Tourism Week 2020 looks very different to past years as this is a less than celebratory time for the tourism industry. While cruising at an altitude of peak performance at the end of 2019 and the first quarter of 2020, our vibrant industry came to an abrupt halt.  COVID-19 imposed travel restrictions have many tourism operators uncertain of what the future holds; however, now is the time to shift focus to elevate our conversations about the importance of our tourism industry.

Tourism Week 2020

Our provincial partners – Ministry of Tourism, Arts & Culture, Tourism Industry Association of BC (TIABC), Destination BC, go2HR, Indigenous Tourism BC and BC Regional Tourism Secretariat (BCRTS) – have outlined four themes to focus on this week:

  1. How Tourism Is Helping Communities
  2. Virtual Travel Experiences
  3. Training Opportunities for BC’s Tourism Industry
  4. Sharing the value of BC’s tourism industry to BC residents (encouraging travel at home)
How you can participate:
  • Use #BCTourismMatters - Elevate tourism businesses and their inspiring stories over social channels
  • Go Virtual - Showcase our remarkable tourism experiences online
  • Learn & Develop – Participate in webinars and online training hosted by industry experts at Tourism Kamloops, Destination BC, Google, go2HR and more
  • Advocate & Educate – BC’s visitor economy is valuable and contributes to our collective social, cultural, environmental, and economic well being. Encourage peers, residents, elected officials to share the benefits of tourism and to choose to explore BC this year.
Tourism by the Numbers:

In 2019, Kamloops welcomed 2 million visitors (a 2.3% increase from 2018), realized $303 in direct visitor spending, and contributed nearly $500M in economic impact.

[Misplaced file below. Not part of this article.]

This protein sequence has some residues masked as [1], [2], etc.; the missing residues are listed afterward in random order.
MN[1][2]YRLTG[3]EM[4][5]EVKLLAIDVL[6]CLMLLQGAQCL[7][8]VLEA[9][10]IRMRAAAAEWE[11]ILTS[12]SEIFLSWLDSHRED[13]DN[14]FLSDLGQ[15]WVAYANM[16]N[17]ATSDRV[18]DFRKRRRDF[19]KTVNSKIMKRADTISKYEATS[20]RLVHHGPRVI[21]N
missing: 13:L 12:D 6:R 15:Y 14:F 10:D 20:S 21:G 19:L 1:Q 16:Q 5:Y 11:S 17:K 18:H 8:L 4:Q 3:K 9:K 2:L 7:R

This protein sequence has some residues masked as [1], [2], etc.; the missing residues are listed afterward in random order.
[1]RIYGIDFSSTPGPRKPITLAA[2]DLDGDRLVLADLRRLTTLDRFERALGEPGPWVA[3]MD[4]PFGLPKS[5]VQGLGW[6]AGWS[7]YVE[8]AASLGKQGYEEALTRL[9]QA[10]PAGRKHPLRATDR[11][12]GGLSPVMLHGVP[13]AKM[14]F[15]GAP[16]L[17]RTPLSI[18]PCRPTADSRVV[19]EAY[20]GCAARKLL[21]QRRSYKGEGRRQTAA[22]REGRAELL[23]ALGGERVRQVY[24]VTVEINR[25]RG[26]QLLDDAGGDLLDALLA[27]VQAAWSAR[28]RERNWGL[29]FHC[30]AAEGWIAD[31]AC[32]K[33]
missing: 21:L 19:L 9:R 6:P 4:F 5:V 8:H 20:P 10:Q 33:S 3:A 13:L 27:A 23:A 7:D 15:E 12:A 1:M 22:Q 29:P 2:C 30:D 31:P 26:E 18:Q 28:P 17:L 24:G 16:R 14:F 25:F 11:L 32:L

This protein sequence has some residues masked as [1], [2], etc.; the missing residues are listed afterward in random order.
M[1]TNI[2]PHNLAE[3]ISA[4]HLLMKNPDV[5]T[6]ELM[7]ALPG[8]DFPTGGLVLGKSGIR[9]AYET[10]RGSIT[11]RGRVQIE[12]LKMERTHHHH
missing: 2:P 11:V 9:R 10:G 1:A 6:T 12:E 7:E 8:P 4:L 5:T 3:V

British Columbia’s tourism industry generated revenue of $20.5 billion in 2018*, an increase of 4.9% over 2017, and a 53.3% increase from 2008.

In 2018, British Columbia’s tourism industry employed 161,500 people, a 4.3% increase from 2017. This means that tourism provided a job for roughly 1 out of every 16 people employed in the province.

In 2018, tourism contributed more to GDP than any other primary resource industry. (Tourism: $8.3B, mining: $5.2B, oil & gas: $4.9B, forestry & logging: $1.8B, and agriculture & fishing: $3.2B.)

In 2018, BC residents spent $6.7 billion on international travel, compared to $6.9 billion spent by international travellers in BC, in the same year. While we know we can’t make up for the loss of our international visitors, during this difficult time, British Columbians can support BC’s visitor economy by spending their travel dollars at home, exploring their own province.

In 2019, the majority of BC’s visitation was domestic: 74% of all visitors to BC were Canadians. These domestic visitors contributed 49% of tourism revenues in our province.